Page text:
The Invisible God
  The Lord reigns
Psalm 99:1a

When you read those three words, what is your reaction?  Biblical phrases sometimes cause different reactions depending on your religious persuasion.  In this case, however, we all might be in the same boat.  Christians long not to ride this boat, but we too often find ourselves enjoying long cruises upon it.  It freely sails through our culture, and most of its passengers ride it from the day they're born until they're six feet under.  It's a boat called Numbness.  Some like to call it Dullness or Indifference or Nothing. 

There are all sorts of reasons we respond with numbness to Yahweh's sovereign, glorious reign over all existence.  For some it's simple: they don't believe in Yahweh.  Others of us reduce the phrase to a Christian cliche and our ears become dull to it.  And still others of us are so satisfied in the world that the Lord's reign has no impact on our comfortable kingdoms.  We could fill books with more reasons, but we're not here to write those books.  We're here to rescue people out of the boat!  Let's look at the whole verse:

The Lord reigns, let the peoples tremble; He is enthroned above the cherubim, let the earth shake
Psalm 99:1

Surely these reactions are anything but numb!  Let the peoples tremble!  Let the earth shake!  Let us respond to His reign with fear and awe and acceptance that He is God and we are not.  We suppress this obvious truth, and whether we say it or do it, we live as if nobody reigns over us or any circumstances that befall us.  Instead of trembling before Him, we mock God through strutting and walking in the arrogance that we have control over our destinies.  Oh the arrogance!  The Lord reigns, enthroned above the cherubim over all nature and events and politics and love and cancer and disaster and war and dreams and sports and every last detail of your life.  This is not an intellectual idea.  It's a reality that, if properly examined, will shake every fiber of your being.
The Psalmist continues:

The Lord is great in Zion, And He is exalted above all the peoples.  Let them praise Your great and awesome name; Holy is He
Psalm 99:2-3

The Lord is great.  He is exalted!  Let us praise His great and awesome name!  God calls all peoples to respond to Him in worship and praise.  If you're a Christian, you hear these words, and your soul cries out, "Yes!"  It is good and right and good when God calls us to exalt Him above all.  It's a right, sure and wonderful calling!  He's your Maker and He reigns and forgives and works for the afflicted.  He extends grace to His enemies and, in His Son, He freely declares sinners to be saints and makes dead people live!  God is King, and He deserves countless eons of heartfelt, joy-filled, soul-reaching praise!

If you're anything like me, you're probably not always feeling up to falling at God's feet in delightful worship.  Some of you hate or avoid or want nothing to do with God.  Others find yourselves longing to joyfully praise Him, but instead you battle indifference only to muster a trickle of response.  How does Biblical praise happen?  At what point do we change from numbness to happily exalting His name?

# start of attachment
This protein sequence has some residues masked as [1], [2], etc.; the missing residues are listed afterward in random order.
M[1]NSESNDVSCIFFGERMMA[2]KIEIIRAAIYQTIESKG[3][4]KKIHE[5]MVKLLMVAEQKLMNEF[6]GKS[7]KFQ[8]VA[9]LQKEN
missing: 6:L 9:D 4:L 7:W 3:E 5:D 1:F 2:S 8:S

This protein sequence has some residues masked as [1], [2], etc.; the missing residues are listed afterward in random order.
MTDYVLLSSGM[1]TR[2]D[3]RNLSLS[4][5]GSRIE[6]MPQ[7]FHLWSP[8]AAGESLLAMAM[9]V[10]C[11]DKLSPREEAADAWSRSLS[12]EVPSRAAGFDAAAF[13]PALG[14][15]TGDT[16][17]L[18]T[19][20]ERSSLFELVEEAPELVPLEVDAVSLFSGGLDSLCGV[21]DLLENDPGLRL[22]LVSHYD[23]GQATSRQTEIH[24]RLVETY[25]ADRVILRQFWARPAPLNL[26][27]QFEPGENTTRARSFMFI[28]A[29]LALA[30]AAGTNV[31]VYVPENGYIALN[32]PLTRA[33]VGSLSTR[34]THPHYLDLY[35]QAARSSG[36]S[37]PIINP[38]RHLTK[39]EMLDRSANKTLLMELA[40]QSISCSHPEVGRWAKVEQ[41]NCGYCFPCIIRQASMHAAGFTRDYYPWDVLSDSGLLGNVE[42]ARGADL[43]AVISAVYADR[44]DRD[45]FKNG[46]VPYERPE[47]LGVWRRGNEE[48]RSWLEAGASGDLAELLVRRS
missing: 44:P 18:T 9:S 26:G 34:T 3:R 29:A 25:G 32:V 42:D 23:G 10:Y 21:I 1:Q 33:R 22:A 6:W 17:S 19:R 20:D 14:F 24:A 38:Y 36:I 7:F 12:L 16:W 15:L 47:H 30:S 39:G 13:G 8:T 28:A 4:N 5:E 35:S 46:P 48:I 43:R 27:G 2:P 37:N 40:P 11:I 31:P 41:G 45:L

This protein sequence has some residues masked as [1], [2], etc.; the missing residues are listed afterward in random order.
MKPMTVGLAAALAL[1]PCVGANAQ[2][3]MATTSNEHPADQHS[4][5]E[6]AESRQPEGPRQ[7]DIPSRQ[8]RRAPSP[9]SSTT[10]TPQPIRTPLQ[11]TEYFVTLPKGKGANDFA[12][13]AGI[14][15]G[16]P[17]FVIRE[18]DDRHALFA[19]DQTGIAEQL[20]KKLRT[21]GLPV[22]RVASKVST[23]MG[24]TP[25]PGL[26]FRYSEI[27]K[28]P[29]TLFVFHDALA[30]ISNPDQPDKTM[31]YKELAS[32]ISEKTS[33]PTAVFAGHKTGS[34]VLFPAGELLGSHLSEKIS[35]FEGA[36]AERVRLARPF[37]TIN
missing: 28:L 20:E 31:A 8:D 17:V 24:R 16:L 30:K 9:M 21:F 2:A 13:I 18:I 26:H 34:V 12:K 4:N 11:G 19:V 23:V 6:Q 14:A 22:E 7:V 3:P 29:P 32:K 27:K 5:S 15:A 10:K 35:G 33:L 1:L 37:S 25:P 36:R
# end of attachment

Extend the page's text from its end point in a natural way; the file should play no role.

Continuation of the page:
Nobody teaches us how to praise.  We don't learn how to wonder, and we don't learn how to awe.  We just do it!  When we marvel at a sunset, we don't force ourselves to respond.  We see the glorious array of color and what we see ignites wonder, and the wonder ignites praise.  When we raise children, one of the few things we don't have to teach them is how to wonder.  They'll find mundane objects and examine them for hours.  They wonder at everything they see! 

With God it's the same way.  This might be exactly what Jesus meant when He said in Luke 18:17 "I tell you the truth, anyone who will not receive the kingdom of God like a little child will never enter it".  A child wonders at everything he sees, and we should wonder at God in the same way.  But, as we've established, the path to wonder starts with seeing.  We see, then we wonder, then we praise.  If we are to praise God in the way He calls us, we must see God for who He is.  He's infinitely more glorious than a thousand sunsets, so when we see Him, we will wonder at Him, and then we will praise Him.  When we're not praising God as we ought, it means we're not seeing God.

How do we see God if He's invisible?  Isn't that impossible?  The best way to see God is to look at Jesus.  Hebrews 1:3 calls Jesus "the radiance of His glory and the exact representation of His nature".  If you want to see God's nature, glory, character, and heart, look to Jesus.  Consider Jesus and get to know Jesus.  You can see God's hatred for your sin as you look at Jesus' bloody corpse on the cross.  You continue your gaze, and your heart sings when it sees God, in His mercy and grace, placing your sin on perfect Jesus and freely giving you Jesus' righteousness.  And then, when you see Jesus rise from death into His glorified self, you come right back to where we started: Jesus reigns over Satan, sin, and death!  He reigns!  And we tremble in thankful exaltation.

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